\[ILL= Iph\]


Figure 2. Wye Connection. Image used courtesy OEM panels


Three-phase Wiring Color Codes for 460V Supplies

National Electrical Codes (NEC) are published by the National Fire Protection Association (NFPA) to cover the electrical wiring standards used in the USA and Canada, while the wiring standards and color-coding guidelines in Europe are covered by the International Electrotechnical Commission (IEC). The guidelines can vary based on the number of phases and the voltage rating of the wiring system. Table 1 shows the guidelines by NEC for the 240 V and 480 V three-phase wiring systems. 


Table 1. NEC Color Codes for 240 V And 480 V Wiring in Three-Phase Systems

Wire Type

Voltage Rating of Wire




Green, green/yellow stripes, or bare

Green, green/yellow stripes, or bare




Line 1



Line 2



Line 3




U.S. Three-phase Voltage Ratings

The three-phase systems in the U.S. are commonly referred to as 460 V and 480 V voltage systems, but they do not imply the same things. The differences between the two voltage levels in a three-phase system are highlighted below.  

NEMA describes the 460 V three-phase voltage as the “Utilization Voltage” and the 480 V three-phase voltage as the “Distribution Voltage.” This implies that 480 V is the supply voltage that is supplied by a power source, and the line losses in the system mean the actual voltage at the equipment end is 460 V. Thus, three-phase system loads are designed to operate at the nominal voltage of 460 V with an overvoltage tolerance of 20 V.

Both 460 V and 480 V are three-phase voltages used for supplying industrial loads. Domestic systems, having lower power demands, operate with lower voltage levels. Residential utilization voltages in the USA are 110/115 V and 220/230 V for single-phase and three-phase, respectively. Distribution voltages for residential applications are 120 V for single-phase and 240 V for three-phase.

A 480 V supply could be used for single-phase or three-phase, depending on the connection (Delta or Wye). In contrast, the 460 V supply is only associated with three-phase equipment.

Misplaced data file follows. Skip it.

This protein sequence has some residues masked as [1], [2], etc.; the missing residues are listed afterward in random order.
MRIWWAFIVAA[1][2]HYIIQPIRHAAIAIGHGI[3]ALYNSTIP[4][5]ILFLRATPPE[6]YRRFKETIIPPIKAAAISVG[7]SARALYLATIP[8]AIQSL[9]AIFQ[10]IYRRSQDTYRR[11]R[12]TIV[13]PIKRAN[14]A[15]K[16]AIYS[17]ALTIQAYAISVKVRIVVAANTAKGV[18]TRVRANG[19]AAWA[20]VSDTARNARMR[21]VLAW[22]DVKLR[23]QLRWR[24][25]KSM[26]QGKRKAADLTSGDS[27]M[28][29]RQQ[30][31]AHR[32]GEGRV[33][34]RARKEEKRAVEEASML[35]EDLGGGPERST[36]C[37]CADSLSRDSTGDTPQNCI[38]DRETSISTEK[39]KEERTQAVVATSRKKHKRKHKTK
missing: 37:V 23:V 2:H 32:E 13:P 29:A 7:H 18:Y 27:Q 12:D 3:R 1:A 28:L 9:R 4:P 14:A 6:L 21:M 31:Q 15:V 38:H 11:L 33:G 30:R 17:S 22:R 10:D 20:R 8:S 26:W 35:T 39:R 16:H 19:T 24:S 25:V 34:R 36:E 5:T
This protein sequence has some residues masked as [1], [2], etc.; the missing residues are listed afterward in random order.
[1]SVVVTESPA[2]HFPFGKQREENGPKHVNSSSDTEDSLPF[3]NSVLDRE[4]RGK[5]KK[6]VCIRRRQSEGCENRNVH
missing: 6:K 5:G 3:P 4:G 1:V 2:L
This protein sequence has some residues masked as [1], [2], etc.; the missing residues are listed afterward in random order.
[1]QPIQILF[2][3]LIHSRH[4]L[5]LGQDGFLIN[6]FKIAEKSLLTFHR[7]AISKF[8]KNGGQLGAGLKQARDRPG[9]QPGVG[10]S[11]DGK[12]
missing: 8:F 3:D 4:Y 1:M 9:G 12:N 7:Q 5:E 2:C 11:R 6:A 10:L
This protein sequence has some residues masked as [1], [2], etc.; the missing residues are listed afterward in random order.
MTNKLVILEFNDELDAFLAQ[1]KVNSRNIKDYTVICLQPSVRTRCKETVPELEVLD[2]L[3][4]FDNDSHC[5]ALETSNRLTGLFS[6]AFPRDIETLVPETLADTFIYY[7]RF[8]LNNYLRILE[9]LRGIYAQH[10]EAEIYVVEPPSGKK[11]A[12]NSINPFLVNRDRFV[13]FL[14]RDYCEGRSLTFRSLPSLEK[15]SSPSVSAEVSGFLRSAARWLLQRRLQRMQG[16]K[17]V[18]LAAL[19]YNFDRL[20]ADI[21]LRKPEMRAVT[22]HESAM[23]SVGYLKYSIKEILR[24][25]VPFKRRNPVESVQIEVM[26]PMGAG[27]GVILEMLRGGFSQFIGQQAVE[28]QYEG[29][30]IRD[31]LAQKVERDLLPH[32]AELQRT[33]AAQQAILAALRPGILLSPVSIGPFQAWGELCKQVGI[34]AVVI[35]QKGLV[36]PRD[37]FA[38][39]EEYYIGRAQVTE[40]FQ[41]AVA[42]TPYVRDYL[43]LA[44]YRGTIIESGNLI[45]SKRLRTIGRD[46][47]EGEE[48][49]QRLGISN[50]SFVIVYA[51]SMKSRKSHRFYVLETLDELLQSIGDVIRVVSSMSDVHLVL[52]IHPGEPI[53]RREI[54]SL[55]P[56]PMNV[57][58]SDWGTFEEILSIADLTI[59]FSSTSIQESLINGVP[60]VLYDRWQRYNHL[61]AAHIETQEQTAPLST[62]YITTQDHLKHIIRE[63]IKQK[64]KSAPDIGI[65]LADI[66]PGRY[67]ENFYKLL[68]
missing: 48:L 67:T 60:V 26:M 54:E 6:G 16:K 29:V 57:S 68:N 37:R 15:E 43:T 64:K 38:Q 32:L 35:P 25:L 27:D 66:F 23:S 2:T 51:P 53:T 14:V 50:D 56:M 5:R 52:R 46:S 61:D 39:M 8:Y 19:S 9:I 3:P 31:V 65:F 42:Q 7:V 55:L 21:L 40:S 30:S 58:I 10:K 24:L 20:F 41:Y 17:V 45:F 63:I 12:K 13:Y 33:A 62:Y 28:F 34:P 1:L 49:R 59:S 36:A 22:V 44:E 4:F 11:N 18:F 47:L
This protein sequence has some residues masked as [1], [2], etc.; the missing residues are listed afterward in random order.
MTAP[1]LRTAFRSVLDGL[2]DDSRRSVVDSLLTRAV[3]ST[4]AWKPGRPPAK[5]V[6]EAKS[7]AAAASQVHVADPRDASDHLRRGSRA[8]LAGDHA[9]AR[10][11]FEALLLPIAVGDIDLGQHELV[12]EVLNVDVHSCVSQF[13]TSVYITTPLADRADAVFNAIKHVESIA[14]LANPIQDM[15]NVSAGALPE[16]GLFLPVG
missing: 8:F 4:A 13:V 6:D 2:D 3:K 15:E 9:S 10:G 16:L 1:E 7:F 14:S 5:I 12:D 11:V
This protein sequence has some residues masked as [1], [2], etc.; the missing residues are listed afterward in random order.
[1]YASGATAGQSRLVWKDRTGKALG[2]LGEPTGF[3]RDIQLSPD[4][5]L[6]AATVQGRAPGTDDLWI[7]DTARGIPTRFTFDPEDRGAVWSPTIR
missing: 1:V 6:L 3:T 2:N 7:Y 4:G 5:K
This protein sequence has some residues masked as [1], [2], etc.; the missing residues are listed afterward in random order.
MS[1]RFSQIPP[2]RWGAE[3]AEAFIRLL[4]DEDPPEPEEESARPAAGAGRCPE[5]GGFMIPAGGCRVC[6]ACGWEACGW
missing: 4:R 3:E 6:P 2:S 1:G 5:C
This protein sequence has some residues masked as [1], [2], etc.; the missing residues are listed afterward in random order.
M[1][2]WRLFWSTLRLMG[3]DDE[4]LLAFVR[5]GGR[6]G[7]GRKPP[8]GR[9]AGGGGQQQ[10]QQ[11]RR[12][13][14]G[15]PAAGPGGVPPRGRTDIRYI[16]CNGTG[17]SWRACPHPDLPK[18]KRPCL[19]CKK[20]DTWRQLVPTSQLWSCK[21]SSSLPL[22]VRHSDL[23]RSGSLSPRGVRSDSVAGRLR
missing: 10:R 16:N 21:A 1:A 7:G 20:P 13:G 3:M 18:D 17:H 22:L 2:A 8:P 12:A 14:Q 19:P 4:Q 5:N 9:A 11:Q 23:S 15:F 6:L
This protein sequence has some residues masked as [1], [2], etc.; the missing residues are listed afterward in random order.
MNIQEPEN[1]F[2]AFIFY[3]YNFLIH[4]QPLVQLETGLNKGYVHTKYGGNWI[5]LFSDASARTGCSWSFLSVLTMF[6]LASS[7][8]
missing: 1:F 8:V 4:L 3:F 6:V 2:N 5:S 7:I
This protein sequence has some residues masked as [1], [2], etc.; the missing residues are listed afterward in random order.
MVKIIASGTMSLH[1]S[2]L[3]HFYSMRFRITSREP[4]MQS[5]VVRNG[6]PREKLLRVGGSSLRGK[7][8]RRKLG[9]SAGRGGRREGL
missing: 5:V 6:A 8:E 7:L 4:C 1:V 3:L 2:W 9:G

Benefits of 480V Three-phase Power

A 480 V three-phase power supply has several advantages over other supply forms. These advantages are highlighted below. 

They provide more power than single-phase systems, as demonstrated in the equations below. The higher power can be used to supply larger industrial applications.

For single-phase systems:


For three-phase systems:


The reduced current to deliver the same power at higher voltages means smaller wiring can transmit the same amount of power. 

They are more efficient than single-phase systems because less energy is lost due to line losses because of less current.

Three-phase power is more reliable than a single-phase system. This is because you can use three power phases rather than just one. If one phase fails, the other two can still supply power.


Key Takeaways of Three-phase Power

Industries in the U.S. rely on 480 V three-phase power for running their load. It is also used in Mexico, Canada, and South America. 

The three-phase 480 V supply can be transmitted through a three-wire Delta connection or a four-wire Wye connection. There are line losses in the system, which makes it impossible to supply the generated 480 V to the load side. The nominal load voltage is, therefore, rated 460 V with a 20 V tolerance factor (± 10%), meaning the load side may receive and must be designed to tolerate a supply voltage between 440 V and 480 V.


Featured image used courtesy of Adobe Stock